WOW! What can I say, kicking off the the 50th year celebrations with the new "50th Anniversary" board on display, a new Harbour owner thanks to a raffle, an East Coast Harbour Day, and the best turn out yet...the 6th Annual Harbour Day, the best one yet!
This post is just an example of the stoke Harbour brings, we had more photos than ever, some from JB, (his work here), JDuck, Dinkum (East Coast), SumDumSurfer, Rich, and Old Surfer Dude (his work here).
And this write up, thanks to Laylan Connelly, who has a great blog keeping up with the OC Beach life:
Laylan gave me permission to re-post her story here. I've added a few of the many great pictures, from the day, I wish I could post them all, but refer to above links if you want more. Her article also appeared in the OC Register; Wednesday, November 12th, 2008
Harbour lovers honor long-time shaper
Rich Harbour marks 50 years of surfboard shaping and nears 30,000 boards.
The Orange County Register
Laylan interviews Rich
Trevor Downs gently glides his hand over the turquoise blue Harbour longboard while showing off the small details of what makes it special.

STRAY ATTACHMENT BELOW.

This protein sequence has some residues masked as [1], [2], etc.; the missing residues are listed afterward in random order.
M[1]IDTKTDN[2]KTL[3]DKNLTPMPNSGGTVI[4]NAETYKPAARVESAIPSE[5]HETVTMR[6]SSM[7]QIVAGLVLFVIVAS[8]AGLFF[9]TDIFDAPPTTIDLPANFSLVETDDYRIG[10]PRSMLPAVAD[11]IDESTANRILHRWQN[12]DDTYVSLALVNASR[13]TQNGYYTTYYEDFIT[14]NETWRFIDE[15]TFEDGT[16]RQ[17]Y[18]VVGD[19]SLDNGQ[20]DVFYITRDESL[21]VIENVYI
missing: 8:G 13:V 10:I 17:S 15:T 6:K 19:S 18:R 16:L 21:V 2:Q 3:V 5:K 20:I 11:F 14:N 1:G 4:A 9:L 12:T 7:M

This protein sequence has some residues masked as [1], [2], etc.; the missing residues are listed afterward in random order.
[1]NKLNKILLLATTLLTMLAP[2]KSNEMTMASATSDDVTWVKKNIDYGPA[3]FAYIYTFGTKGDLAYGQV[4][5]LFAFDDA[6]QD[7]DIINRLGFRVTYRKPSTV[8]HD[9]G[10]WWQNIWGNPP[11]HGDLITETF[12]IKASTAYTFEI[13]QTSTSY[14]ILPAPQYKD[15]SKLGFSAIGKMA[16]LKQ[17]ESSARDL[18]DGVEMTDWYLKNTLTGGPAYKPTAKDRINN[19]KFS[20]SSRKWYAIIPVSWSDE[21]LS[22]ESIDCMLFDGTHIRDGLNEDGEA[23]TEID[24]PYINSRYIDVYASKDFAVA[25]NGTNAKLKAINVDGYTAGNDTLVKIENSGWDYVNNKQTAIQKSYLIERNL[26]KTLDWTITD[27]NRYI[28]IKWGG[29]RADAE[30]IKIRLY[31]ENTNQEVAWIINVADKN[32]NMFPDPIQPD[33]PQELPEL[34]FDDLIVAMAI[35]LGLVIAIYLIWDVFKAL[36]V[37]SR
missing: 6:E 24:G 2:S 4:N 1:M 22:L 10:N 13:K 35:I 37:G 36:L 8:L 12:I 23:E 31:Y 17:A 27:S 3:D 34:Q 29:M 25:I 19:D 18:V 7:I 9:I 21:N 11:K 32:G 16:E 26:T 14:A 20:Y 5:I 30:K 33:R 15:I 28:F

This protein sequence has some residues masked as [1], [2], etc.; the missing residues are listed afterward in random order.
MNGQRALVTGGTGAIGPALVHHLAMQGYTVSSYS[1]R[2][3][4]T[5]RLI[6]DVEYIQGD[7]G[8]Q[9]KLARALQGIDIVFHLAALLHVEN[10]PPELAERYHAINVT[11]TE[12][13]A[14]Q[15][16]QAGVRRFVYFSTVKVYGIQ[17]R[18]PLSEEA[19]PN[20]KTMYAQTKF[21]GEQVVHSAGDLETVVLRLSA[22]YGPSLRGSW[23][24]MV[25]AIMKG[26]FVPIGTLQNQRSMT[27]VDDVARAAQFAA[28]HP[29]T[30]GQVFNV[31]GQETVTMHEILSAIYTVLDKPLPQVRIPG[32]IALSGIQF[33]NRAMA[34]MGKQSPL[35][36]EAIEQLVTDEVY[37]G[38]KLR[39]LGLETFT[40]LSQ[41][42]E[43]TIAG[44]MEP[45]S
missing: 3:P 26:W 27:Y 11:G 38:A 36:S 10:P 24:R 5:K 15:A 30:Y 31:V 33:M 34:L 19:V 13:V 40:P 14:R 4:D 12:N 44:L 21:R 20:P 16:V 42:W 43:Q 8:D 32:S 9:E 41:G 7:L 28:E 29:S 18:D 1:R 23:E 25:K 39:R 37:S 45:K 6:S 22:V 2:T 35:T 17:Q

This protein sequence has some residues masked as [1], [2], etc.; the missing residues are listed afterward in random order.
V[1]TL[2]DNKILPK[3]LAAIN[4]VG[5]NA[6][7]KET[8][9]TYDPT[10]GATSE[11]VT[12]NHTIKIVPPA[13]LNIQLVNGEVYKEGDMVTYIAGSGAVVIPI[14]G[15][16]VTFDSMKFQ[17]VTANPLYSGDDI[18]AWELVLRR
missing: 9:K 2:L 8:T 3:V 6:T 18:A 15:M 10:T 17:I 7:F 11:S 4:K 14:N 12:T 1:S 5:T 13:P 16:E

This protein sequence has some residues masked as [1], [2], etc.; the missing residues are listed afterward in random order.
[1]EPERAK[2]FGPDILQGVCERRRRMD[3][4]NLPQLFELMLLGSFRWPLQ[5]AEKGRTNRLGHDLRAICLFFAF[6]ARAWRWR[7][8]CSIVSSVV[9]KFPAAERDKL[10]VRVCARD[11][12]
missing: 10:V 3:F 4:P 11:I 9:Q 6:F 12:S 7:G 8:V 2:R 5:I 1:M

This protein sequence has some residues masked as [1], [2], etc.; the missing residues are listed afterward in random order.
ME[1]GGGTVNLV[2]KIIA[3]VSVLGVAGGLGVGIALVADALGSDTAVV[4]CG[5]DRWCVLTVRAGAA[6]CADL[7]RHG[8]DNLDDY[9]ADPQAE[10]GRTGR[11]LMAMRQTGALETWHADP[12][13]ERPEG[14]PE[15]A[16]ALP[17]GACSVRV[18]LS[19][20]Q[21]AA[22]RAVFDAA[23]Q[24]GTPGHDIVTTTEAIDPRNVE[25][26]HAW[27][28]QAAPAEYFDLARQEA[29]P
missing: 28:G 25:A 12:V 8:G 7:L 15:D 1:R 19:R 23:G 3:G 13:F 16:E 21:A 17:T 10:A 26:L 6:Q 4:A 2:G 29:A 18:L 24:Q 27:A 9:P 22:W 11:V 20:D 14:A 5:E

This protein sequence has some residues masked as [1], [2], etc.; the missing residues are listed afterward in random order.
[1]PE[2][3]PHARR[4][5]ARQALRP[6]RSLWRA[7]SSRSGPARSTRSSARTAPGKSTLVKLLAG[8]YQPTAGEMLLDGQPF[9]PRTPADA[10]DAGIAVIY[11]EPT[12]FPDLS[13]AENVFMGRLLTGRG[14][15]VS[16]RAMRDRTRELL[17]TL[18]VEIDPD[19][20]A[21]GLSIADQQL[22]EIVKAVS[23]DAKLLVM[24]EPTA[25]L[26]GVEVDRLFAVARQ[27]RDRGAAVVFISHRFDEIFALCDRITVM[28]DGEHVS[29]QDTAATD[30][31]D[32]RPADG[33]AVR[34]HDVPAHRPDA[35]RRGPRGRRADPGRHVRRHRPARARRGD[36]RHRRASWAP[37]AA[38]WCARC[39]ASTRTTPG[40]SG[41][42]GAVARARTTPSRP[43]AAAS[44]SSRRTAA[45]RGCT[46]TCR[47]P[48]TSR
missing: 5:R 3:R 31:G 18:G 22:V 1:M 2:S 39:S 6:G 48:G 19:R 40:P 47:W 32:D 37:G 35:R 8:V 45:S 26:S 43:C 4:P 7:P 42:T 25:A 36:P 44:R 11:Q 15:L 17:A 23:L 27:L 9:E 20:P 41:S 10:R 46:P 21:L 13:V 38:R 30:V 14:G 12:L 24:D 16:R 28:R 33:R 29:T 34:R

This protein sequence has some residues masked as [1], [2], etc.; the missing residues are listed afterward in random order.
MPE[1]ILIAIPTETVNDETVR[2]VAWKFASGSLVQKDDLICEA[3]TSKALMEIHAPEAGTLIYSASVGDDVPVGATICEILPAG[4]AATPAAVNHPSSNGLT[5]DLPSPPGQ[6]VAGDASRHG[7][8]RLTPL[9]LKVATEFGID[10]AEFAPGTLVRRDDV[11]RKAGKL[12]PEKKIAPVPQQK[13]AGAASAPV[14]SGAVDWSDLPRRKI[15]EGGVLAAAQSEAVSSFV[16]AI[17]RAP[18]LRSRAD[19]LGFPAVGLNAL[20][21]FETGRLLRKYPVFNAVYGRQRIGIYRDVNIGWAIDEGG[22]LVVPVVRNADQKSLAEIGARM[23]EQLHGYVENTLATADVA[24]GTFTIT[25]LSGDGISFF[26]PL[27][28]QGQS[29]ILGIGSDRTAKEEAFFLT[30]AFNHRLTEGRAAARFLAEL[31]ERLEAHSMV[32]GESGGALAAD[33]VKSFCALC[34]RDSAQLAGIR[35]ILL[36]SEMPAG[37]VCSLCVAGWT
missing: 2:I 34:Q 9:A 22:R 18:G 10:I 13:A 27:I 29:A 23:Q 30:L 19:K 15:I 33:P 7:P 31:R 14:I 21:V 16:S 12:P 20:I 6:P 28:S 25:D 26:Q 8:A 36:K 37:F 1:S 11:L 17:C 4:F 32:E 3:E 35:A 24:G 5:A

The piece of art could easily go up on his wall, he said. The problem is – it's the only board he's ever wanted to ride.
Downs' longboard was just one of about 50 showcased on the sand at Bolsa Chica State Beach Saturday for "Harbour Surf Day," a beach party with Harbour lovers who take the day to honor their favorite surfboard shaper Rich Harbour.
Harbour is celebrating 50 years of surfboard shaping, a milestone anniversary that kicked off Nov. 1 and will run through 2009.
"You know what, I'm proud of myself," said Harbour, as the 65-year-old sat on the sand taking photos of the crowded waves dotted with Harbour boards."I've never been bummed out on what I do. Every life has its lows and highs, but it's been mostly highs most of my life."
Harbour Surf Day started in 2005 when a group on a message board on the surf shop's Web site decided to get together. Only about 10 surfers showed up, but the event grew every year.